There are five ways that cover crops improve soil health:
- They speed up the infiltration of excess surface water
- Cover crops relieve compacted soil and improve soil structure
- Natural organic matter from cover crops encourages the good kind of microbial life
- They enhance nutrient cycling and limit nutrient loss
- They reduce pest pressure by increasing biodiversity
Enhancing nutrient cycling and limiting nutrient loss are two of the most researched aspects of agricultural cover crops. Put simply, “nutrient cycling is the way that soil nutrients move through the Earth system,” especially as this relates to our food production systems. You can compare nutrient cycling in soil to the way that water cycles (water evaporates from bodies of water, condenses into clouds, and then is returned as rain to drain again into groundwater, lakes, and oceans.) In much the same way that water cycles, nutrients on the Earth’s surface cycle underground from one place to another. Nutrients within the soil are only available to plants when they’re in certain “pools” making nutrient cycling imperative to plant and soil health.
Reduce and Prevent Soil Erosion
If wind and rain have begun to erode your farm’s soil, cover cropping is an eco-friendly solution for reducing and preventing any further erosion. The foliage of cover crops prevents rain drops from eroding the surface of the soil while the root systems of cover crops reduce runoff that overtime can take your soil with it. Here at Walden we’ve opted to plant Sunn Hemp (not to be confused with hemp) which is known as a “soil building superhero.” Sunn Hemp is used widely by vegetable and row crop farmers, while barley an exceptional erosion control crop is regularly used as well.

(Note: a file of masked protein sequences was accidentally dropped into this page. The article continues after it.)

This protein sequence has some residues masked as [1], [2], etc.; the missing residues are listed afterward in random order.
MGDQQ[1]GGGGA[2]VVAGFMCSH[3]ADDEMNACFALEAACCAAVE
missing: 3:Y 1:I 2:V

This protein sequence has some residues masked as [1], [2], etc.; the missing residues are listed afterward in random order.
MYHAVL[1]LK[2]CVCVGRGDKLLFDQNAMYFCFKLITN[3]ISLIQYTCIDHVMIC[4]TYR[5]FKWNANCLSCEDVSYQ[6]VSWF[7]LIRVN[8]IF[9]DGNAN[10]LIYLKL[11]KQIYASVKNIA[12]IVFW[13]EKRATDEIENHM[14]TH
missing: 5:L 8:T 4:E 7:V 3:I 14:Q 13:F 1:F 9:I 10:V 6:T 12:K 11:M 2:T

A few fun facts about Sunn Hemp:
- Sunn Hemp can suppress weeds by up to 90%
- Its high rate of biomass production make it a soil-building goddess
- It can produce 120 pounds of nitrogen per acre in as little as 60 days
Conserve Your Soil’s Moisture
While you may initially think that cover cropping during a drought would increase your water needs and hog precious resources, the contrary is actually true. The residue from spent cover crops increases water infiltration and reduces the evaporation of moisture in the soil. A lighter planting of cover crops in certain areas is apt to trap surface water and increase infiltration to the root zone via the introduction of organic matter. Rye, which is what we plant at our farm, is particularly effective at conserving soil moisture and considered a “grass type” of cover crop.
Protect Water Quality
Our farm sits adjacent to the Okanogan River, which is why it’s important that we implement cover crops that will prevent erosion and nutrient runoff. While we opt to be a pesticide-free farm, even organic nutrient runoff can be damaging to a river ecosystem. Excessive nutrients in a river can create overly-dense patches of plant life. An increase in algal blooms can result in tainted drinking water and can reduce oxygen in bodies of water, suffocating fish through aquatic hypoxia. Our cover crops protect our aquatic ecosystem neighbors from the harmful effects of nutrient runoff. And like any good neighbor would, we think it’s important to take precautions not to kill them.
Put Health & Safety First
The implementation of seasonal cover crops allows our farm team to grow cannabis that’s free from pesticides and other harmful chemicals. Not only do we protect our team from being exposed to unnecessary chemicals, we also protect our customers who deserve clean medicine, and our non-human community members.